Today some people are celebrating what they believe to be a victory over death. I’m more in the mood to celebrate the victory of death (metal). And so I’ve rounded up a selection of new songs from bands whose names begin with V — and the first two have resurrected themselves after long absences from the scene, with roots that go back into the early ’90s.
Valgrind are an Italian death metal band who (according to Metal Archives) released four demos and an EP between 1995 and 2002 — and then seemed to go into hibernation until the appearance of their debut album, Morning Will Come No More, ten years later. Another four years have passed, but Valgrind’s new album Speech of the Flame was recently released by Lord of the Flies Records.
I learned of the new album through a Facebook friend who described their music with references to bands like Morbid Angel and Deicide. Although I haven’t heard the whole album, the two songs that are available for streaming sound damned good.
The first of those, “Tyrants”, premiered as a music video. It will light you up like stepping on a live power line that’s just been cut with a blowtorch. It’s blindingly fast and viciously brutal, with a pair of guitar solos that are delicious slices of shred. The second song from the album, “The Abyss I Am In”, is also turbocharged and technically eye-opening, and includes a thoroughly sinister melody that rears its monstrous head in the song’s second half, skull-cleaving grooves, and deranged, white-hot soloing. Ferocious vocal howling and roaring in this pair of death metal hurricanes, too.
You can order the new album here:
And to connect with Valgrind on Facebook, here’s that link:
For the next part of this V-themed compilation of death metal, I have two new songs from Vibrion. They appear on the band’s third album, Bacterya, which was just released on March 21 by Dave Rotten’s Xtreem Music label and is released in Argentina via Disembodied Records.
Vibrion’s roots go back to the early ’90s, when they rose as one of Argentina’s first death metal bands, recording two albums released in 1995 and 1997 respectively (Diseased and Closed Frontiers). Following a 2002 EP, Vibrion (like Valgrind) went into a decade-long period of dormancy, and Bacterya marks their return to the scene with a line-up that’s now split between Argentinians and Belgians.
The two songs I’ve heard so far are the title track and the album opener, “Day of Replication”. After a creepy introduction, the latter song bolts ahead in a flurry of skittering fretwork and bullet-spitting drumwork, accompanied by disturbingly demonic vocals and bursts of soloing that writhe like fat white maggots. There’s a lot of technical skill on display, but also a talent for creating an atmosphere of inhuman horror.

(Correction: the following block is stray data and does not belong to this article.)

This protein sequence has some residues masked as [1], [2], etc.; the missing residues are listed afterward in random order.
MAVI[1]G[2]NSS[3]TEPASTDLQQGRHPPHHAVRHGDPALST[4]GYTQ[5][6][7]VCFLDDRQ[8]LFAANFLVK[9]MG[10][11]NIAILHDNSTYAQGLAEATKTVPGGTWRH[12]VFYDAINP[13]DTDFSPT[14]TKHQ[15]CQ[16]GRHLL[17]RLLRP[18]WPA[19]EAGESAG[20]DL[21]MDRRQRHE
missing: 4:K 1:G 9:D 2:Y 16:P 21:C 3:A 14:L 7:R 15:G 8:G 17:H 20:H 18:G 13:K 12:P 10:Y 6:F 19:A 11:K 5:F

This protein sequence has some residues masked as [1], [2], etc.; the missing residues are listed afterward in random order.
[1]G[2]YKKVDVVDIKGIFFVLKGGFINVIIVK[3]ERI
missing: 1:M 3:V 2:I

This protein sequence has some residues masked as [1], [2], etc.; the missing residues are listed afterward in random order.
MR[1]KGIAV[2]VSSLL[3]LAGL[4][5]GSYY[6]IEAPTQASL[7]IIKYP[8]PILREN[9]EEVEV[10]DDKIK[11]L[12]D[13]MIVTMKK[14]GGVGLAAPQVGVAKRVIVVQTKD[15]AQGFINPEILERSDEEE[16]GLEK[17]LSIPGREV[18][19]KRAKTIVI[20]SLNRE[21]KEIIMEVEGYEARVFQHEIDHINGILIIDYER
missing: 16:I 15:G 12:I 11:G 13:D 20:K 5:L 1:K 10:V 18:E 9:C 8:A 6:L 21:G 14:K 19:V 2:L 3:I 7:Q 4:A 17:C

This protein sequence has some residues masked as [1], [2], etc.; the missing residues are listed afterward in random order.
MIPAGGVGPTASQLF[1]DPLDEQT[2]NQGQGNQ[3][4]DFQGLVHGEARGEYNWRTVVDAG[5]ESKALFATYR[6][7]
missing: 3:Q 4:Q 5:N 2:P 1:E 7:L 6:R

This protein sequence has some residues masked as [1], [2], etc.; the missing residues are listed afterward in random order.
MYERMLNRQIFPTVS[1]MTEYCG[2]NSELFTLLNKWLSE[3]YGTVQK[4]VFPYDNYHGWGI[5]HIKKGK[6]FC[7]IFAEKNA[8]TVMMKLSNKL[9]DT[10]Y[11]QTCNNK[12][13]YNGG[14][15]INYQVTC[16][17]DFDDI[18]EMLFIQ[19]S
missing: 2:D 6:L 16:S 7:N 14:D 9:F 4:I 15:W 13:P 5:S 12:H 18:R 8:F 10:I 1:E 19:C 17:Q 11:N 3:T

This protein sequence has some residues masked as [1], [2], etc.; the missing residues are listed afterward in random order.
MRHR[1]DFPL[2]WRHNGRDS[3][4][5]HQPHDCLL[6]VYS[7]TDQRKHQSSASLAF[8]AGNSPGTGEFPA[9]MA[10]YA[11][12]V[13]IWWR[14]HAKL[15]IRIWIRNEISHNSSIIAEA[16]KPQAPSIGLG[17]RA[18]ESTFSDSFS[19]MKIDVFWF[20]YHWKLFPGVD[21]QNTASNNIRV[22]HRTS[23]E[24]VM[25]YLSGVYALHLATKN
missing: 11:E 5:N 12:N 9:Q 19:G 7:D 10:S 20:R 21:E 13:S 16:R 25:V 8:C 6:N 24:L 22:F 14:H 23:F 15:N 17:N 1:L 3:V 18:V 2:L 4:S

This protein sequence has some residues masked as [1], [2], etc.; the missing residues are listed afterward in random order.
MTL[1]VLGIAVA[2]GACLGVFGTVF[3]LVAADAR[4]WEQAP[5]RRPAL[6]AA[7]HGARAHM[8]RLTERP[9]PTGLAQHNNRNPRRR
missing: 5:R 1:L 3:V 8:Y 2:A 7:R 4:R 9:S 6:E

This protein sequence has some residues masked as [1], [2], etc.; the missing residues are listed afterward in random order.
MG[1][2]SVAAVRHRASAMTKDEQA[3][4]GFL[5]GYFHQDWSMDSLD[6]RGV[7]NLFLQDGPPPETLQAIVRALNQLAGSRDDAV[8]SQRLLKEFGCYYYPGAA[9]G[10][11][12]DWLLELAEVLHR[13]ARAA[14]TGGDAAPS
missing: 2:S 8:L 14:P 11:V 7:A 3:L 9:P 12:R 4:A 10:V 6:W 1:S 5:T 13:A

Where “Day of Replication” brought to mind images of insectile feeding, “Bacterya” is a huge, stalking, death metal beast, with morbid, pile-driving riffs and dismal guitar leads coming down over a drive-train of pugilistic double-bass kicks. The inflamed, braying vocals add to the song’s grisly aura of doom and decay (and the notes at the song’s beginning and end, which sound something like an accordion, are ingenious additions).
Xtreem Music describes Vibrion’s sound with references to such heavyweights as Immolation, Celtic Frost, Morbid Angel, Sepultura, Suffocation, and Gorguts. I’m looking forward to discovering what else this album holds in store — I’ve included a full stream below. It’s available on CD and digitally via these links:
In early January we had the pleasure of premiering a song with the mouth-filling name of “Myriapod Constructology I” from a then-forthcoming album by the band Virulency from the Basque Country of Spain. Entitled The Anthropodermic Manuscript of Retribution, it delivers eight tracks of eviscerating monstrosity and includes guest vocal appearances on “Mephistophelian Æsthetic Eroticism” by Paolo Chiti (Devangelic, ex-Putridity) and on “Concupiscent Succubus Disturbance” by Konstantin Lühring (Despondency, Revulsed, ex-Defeated Sanity), as well as eye-catching cover art by Russian illustrator Daemorph (Andrew Tkalenko) (Cephalotripsy, 7 H.Target, Epicardiectomy, etc).
My old friend Vonlughlio from the Dominican Republic, and a man who has a connoisseur’s taste in brutal death metal, reminded me of this album recently, praising it as possibly his favorite BDM release of the year so far. And it’s worth reminding you of it here, because the album is now out and available on Bandcamp.